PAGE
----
SAN RAFAEL – Future staff hired to work for the Sonoma Marin Area Rail Transit District are likely to receive a pension plan that agency staff said will be insulated from the pressures leading to unfunded liabilities in other public agencies.  

Calling the plan “a revolutionary way of doing government business,” SMART General Manager Farhad Mansourian told the district’s board of directors during today’s regular meeting that the proposed retirement package would be most defined by a 50 percent contribution from employees, a move that would save the district approximately 1.1 percent of annual payroll for all new hires.

“Right now, we are small. Before you know it, we will be 100 people, maybe more,” said Mr. Mansourian.

The board unanimously adopted a resolution of intention to amend the CalPERS contract currently applying to SMART’s 18 employees, with a vote on whether or not to adopt the plan expected in May.

Applying to all hires after June 1, the plan includes details such as a 2 percent contribution per year of service with full eligibility at age 60, a cost of living adjustment capped at 2 percent and a capping of maximum benefits at 100 percent of average annual salary over the employee’s final three years.

With the contribution to the plan evenly split between SMART and employees, Mr. Mansourian said that the so-called “hybrid retirement system” that included defined benefits and contribution would split risks of losses to the pension fund over the years.

The plan, developed over nine months, would also require that SMART continue paying its employer contribution if the rate of return exceeded the need to do so, creation a cushion for periods during a negative rate of return.

“All of our future employees will be paying substantially more than any current employees and any other employees that we are aware of,” said Mr. Mansourian.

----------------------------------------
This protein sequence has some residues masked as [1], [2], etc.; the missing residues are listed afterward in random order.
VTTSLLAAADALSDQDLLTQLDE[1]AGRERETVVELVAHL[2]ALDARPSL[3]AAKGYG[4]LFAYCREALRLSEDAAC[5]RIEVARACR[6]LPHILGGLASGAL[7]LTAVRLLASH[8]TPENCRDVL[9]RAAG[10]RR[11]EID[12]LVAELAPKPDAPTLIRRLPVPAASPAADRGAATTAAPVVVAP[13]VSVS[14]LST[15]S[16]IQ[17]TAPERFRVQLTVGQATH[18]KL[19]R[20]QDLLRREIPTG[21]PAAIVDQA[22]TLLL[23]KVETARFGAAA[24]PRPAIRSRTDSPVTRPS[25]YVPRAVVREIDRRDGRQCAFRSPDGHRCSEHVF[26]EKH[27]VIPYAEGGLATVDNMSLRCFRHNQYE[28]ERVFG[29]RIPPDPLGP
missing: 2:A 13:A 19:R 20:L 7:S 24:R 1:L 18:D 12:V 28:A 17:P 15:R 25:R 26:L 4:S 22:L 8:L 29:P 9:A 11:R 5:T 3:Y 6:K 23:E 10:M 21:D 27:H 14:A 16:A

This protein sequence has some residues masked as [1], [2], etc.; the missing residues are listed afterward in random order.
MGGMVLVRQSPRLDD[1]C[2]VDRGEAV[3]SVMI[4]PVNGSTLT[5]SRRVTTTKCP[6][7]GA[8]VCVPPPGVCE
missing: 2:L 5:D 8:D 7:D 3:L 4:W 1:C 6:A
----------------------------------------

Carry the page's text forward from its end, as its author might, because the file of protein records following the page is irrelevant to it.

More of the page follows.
Current employees of SMART receive a 2 percent contribution as well, with full eligibility at age 55. SMART pays for employee contributions for employees hired before Sept. 1, 2011. The CalPERS plan would be expensive and difficult to exit for current employees, Mr. Mansourian said.

The new plan will be under a 401(a) or 457 structure, according to material presented to the SMART board.

Board members commended the plan for its cost savings, though Vice-Chair Judy Arnold expressed concern that the rate would make it more difficult for the district to attract top talent.

Mr. Mansourian said that the plan could in fact lead to more difficult hiring in the next seven to 10 years, but that other public agencies would be likely to adopt similar pension arrangements by that time.

“It’s a trade off,” said Ms. Arnold, who is also a Marin County supervisor. “In the future, it’s going to be business as usual. But we may have to have higher salaries to compensate so we can really get the best people.”

The board also approved the creation of several positions and their related salaries during the meeting, a vote that deleted two positions as well, and authorized staff to participate in hearings for a bill that would make more clear SMART’s exemption from building ordinances in local jurisdictions, known as Assembly Bill 1962.